Hon. Minister? – [HON. MEMBERS: Inaudible interjections.] –
THE TEMPORARY SPEAKER (HON. MARUMAHOKO):
Hon. Members, do not blame me if I am to send someone out very soon.
I will do it right now so let us keep our cool.
HON. KASUKUWERE: Mr. Speaker, I would like to thank the Hon. Khupe for her question. Again, the houses or the development that have been done perhaps in the past were core houses. What we take into account is, when you are talking about a house, it is not just about the toilet but about the dwelling. Can we sell that and allow the home owner to develop and put their toilets in place. I do not think the condition to say you must first of all put a toilet is acceptable. I think that is just causing unnecessary problems. As councils, we have instructed even Bulawayo City Council. I would like to say when Dr. Chombo was
Minister of Local Government, I recall he addressed the council in
Bulawayo and asked the council to do exactly the same. It appears at times councils are taking their time because they are surviving out of the rentals that come to them. We think they must actually be more proactive and go into more development of new homes across their areas so that they do not survive out of rentals alone. We want to see incremental growth of our towns and that is what we are working on. I thank you.
THE TEMPORARY SPEAKER: Hon. Matambanadzo, what is
the issue. Is it a supplementary question or what? – [HON. MEMBERS: Inaudible interjections.] –
*HON. MATAMBANADZO: My point of order Mr. Speaker Sir
is that Hon. Khupe has been recognised more than five times and what she has been saying has no direction at all. Her contributions do not build the nation and she has caused a lot of confusion here but we need them to respect us. We want them to contribute on issues that build our nation. Mr. Speaker Sir, right now the whole nation is watching what we are doing here. If you look at it there is nothing that is happening. No business is taking place in this House – [HON. MEMBERS: Inaudible interjections.] –. For example, the question that she posed to Minister Chombo – [HON. MEMBERS: Inaudible interjections.] – She was talking about the issue of I.Ds but if you look at it, Hon. Khupe is more experienced than I am. I only just came to Parliament while she has been in Parliament for years but she is facing challenges in making sure people have documents – [ HON. MEMBERS: Inaudible interjections.] –. It is an easy method. – [THE TEMPORARY SPEAKER: Order!] –. What is her problem? Mr. Speaker Sir, personally a person who has come of age and does not have an I.D, an elderly person, I am able to get them I.Ds – [HON. MEMBERS: Inaudible interjections.] –. So, for those people without parents, they can still get their I.Ds. They were not born by animals. There is no such a person – [HON. MEMBERS:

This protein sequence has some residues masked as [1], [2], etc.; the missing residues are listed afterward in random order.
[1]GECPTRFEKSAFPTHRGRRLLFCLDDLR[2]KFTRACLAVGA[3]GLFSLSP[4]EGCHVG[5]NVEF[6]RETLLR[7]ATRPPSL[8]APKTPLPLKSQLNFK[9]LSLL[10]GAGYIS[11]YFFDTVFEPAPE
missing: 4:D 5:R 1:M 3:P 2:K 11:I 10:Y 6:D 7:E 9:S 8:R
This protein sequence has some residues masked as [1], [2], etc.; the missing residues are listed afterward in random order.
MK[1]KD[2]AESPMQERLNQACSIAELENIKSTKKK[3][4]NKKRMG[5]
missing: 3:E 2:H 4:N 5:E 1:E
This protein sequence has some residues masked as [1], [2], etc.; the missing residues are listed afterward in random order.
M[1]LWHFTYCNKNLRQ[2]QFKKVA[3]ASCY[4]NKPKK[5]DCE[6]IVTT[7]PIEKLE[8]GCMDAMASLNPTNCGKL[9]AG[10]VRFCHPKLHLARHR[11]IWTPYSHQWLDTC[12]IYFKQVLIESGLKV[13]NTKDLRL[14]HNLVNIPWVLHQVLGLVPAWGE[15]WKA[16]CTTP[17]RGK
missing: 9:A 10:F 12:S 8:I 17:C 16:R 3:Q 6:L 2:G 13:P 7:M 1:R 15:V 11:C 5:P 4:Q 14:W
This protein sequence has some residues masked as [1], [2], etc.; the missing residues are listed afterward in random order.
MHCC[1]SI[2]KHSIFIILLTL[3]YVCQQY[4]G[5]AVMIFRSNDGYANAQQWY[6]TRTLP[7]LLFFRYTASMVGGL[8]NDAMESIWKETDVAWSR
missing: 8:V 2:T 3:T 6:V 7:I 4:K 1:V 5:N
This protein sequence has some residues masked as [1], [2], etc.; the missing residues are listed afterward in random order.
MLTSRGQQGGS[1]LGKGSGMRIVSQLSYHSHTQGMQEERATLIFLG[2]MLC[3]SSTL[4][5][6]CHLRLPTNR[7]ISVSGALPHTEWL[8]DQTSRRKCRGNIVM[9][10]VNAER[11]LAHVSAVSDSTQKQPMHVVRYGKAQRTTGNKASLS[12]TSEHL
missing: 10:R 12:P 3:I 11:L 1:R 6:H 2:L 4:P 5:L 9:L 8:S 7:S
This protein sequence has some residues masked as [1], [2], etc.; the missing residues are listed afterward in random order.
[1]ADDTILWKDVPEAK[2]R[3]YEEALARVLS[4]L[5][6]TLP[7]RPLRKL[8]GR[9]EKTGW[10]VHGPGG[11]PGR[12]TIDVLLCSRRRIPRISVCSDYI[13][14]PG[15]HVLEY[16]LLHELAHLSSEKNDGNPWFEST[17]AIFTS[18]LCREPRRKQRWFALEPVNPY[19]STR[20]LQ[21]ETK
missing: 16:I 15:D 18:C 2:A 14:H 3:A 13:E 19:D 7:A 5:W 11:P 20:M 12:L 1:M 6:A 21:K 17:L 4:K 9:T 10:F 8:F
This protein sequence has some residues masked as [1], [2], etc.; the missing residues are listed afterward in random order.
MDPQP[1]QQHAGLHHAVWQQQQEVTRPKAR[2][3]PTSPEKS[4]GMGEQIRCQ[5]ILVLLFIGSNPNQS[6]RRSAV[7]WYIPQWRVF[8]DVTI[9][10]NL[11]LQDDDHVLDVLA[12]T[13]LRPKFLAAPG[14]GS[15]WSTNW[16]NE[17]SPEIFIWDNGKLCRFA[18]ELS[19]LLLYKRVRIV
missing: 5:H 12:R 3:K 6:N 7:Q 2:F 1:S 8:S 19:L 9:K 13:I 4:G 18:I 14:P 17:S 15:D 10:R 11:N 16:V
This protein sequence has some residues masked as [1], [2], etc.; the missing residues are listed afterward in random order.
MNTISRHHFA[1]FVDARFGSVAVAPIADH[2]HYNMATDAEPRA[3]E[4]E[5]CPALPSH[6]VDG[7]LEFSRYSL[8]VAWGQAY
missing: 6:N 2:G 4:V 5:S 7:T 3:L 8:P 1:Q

Inaudible interjections.] – [THE TEMPORARY SPEAKER: Order!] –. I am talking from experience that I have gained in this short period. I have never met such a situation. I am an urban constituency M.P – [HON. MEMBERS: Inaudible interjections.]– [THE TEMPORARY SPEAKER: Order! Hon. Matambanadzo. Take your seat please] – and at the same time Mr. Speaker Sir –
THE TEMPORARY SPEAKER: Order, order! Order, Hon.
Members! We complain here that every Wednesday we do not have Ministers in the Chambers, we have questions to ask them. Ministers are here but you spend your time just talking – [HON. MEMBERS: Talking nonsense!] - No, no, no. –[HON. MEMBERS: Inaudible interjections.] –
*HON. ZINDI: My question is supplementary to the issue raised concerning houses. There are people who would have purchased stands from rural councils and the policy says that you are supposed to pay lease fees for as long as a survey has not been carried out. One may die before that and in the end, squabbles arise with relatives because they do not have title deeds.
With the challenges that we are facing in acquiring funds and the long period that the person has paid lease fees, has the Government not yet realised that it is important for them to ensure that the Surveyor General is able to survey the area basing on the number of people who will have paid for them to get a title survey which enables them to get title deeds? This is a challenge in rural local authorities that we represent. We are facing such challenges. People end up fighting over property that is still under lease.